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Less brakes, more gas!
 
euro911sc's Avatar
 
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John,

fun stuff, eh? Just a note on the cleaning of the head stud holes in the case... don't use a cutting tap. In fact, don't bother with a tap at all... just make your own out of an old stud by grooving the threaded part with a cut off wheel on a dremel.

Can't wait to see the finished machine

Best regards,

Michael
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Old 01-14-2008, 06:27 PM
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Quote:
Originally Posted by john_cramer View Post
Bob,

Some suggest that tightening the perimeter nuts first helps prevent oil leaks. I believe that tightening the through-bolts first is critical to establishing the bearing clearances, and the fact that the case perimeter and the main bearing webs are all in the same plane means that the sealant gets squeezed out of the perimeter anyway when you tighten them down.

I totally agree. That's what i have seen to, during a test assembley without the no. eight bearing.
For your magnesium engine, aluminum washers and M8 self-locking nuts (DIN 985) would have been standard. Be careful, there is a particular chemical composition of the washers that is required, imitations do not have the same properties and will crush and deform. Be sure to use only Porsche original parts.

I use these ones as M6 & M8 from a porsche dealer. When I saw pelicans price I was scared. 10bugs 100 piece

After you clean the oil pump, you need to torque the housing bolts. Since Porsche does not specify a torque, I used the generic torque for an M6 stud, 11NM (8.1 ft/lb). This is not very much torque at all. I also used red loctite to keep the nuts from wandering, probably not necessary.

Good ID, I will keep the gearpair arangement by marking the shaft.
Rod bolts. The factory changed the torque method later in 911 production to the "angle" method. In this method, the fastener is tightened beyond the yield point-- the advantage is you get a relatively constant clamping force independent of the friction of the nut and bolt. Of course the disadvantage is the bolts cannot be reused. For the VERBUS bolts I would use the original torque method as outlined in the period workshop manual-- I don't know whether this method is appropriate to use with the earlier rod bolts, only the later ones. I used aftermarket (ARP) bolts so the stretch method of establishing preload was used, which is a superior method to torque or angle.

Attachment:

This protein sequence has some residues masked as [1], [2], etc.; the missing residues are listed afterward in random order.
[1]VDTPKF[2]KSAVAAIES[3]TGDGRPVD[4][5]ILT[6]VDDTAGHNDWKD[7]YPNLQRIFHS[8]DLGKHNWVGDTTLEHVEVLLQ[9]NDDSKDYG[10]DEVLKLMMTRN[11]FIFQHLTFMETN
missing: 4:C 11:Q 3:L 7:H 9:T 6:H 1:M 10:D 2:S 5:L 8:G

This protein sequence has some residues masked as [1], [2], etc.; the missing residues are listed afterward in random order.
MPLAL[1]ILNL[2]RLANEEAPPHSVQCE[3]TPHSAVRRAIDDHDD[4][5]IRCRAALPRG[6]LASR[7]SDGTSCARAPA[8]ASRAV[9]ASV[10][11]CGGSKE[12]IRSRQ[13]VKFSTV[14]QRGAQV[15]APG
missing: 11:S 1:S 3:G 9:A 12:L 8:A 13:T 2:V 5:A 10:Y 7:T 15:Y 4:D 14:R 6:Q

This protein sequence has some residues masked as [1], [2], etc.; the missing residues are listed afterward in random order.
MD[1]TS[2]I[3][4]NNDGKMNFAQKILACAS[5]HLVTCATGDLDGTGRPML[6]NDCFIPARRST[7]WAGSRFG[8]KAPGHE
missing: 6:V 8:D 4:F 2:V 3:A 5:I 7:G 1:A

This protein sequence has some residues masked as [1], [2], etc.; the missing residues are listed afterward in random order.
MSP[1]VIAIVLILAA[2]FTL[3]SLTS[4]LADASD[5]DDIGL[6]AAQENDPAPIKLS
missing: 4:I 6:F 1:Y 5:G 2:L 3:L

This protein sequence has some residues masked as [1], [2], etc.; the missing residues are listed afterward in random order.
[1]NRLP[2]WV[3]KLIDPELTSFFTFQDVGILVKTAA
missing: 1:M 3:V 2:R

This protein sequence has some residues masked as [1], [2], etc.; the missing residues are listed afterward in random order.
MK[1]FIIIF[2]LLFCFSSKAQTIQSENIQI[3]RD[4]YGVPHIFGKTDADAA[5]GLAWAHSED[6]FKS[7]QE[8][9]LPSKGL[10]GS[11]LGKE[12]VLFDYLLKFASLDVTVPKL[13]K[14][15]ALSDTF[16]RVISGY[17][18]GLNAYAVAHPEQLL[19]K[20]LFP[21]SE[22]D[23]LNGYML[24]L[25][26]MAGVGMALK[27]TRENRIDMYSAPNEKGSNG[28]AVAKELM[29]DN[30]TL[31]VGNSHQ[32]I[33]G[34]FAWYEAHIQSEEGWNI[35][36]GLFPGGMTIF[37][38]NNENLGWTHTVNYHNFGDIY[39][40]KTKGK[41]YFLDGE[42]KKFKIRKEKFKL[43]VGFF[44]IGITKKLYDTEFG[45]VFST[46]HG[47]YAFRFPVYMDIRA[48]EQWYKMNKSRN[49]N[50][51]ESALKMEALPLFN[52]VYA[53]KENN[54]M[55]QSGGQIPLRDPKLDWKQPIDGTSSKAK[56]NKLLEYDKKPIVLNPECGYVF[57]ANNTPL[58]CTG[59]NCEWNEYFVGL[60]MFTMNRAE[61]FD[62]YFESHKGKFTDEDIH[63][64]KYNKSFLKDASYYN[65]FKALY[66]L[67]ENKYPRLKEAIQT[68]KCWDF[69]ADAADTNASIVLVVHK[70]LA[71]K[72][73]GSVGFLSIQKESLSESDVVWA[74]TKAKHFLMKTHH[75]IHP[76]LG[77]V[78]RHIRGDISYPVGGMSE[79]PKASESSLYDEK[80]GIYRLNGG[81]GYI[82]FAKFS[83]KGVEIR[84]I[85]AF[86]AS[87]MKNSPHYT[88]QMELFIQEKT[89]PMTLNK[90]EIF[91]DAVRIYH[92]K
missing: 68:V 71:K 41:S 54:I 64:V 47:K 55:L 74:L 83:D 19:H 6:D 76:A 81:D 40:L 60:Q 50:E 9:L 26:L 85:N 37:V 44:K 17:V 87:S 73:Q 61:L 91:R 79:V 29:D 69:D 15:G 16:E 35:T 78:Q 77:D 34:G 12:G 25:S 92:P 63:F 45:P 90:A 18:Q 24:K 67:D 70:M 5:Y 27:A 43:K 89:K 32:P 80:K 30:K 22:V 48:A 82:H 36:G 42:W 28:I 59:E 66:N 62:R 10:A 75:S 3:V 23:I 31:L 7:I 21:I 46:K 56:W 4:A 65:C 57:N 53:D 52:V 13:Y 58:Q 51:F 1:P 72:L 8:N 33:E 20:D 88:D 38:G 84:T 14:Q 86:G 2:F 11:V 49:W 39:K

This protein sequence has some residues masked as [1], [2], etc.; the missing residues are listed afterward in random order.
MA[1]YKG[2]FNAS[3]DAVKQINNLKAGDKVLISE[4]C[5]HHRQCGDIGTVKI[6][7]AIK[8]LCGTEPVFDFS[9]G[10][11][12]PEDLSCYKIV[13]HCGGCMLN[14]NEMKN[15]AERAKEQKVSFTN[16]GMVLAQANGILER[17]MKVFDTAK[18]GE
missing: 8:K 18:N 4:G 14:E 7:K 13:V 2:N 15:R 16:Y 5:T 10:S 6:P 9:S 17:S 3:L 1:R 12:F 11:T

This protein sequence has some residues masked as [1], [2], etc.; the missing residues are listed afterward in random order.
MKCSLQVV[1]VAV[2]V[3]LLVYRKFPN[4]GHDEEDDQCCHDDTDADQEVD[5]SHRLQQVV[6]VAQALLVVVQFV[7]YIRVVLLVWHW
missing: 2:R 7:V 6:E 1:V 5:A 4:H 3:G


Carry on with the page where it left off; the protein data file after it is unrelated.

Only experience will tell whether your case saver installation will hold. Good luck! Thanks I will do some torque tests in advance.
Chromium plating of headstuds? I have never heard of this process. Chromium plating is usually used for appearance purposes or occasionally as a wear surface for cylinder bores. If anticorrosion resistance is what you desire, I would have the headstuds plated with Zinc. Observe post-plating heat treatment as well to prevent hydrogen embrittlement due to the acids used in the plating process. My headstuds (steel) are black oxide. Dilavar is a conductive metal so it should electroplate but I cannot predict the effect on its mechanical properties, you are a test pilot! I personally would not take any risks with these critical components because of the difficulty of replacing them in the event of a failure and the comparatively limited reward offered by improving their properties.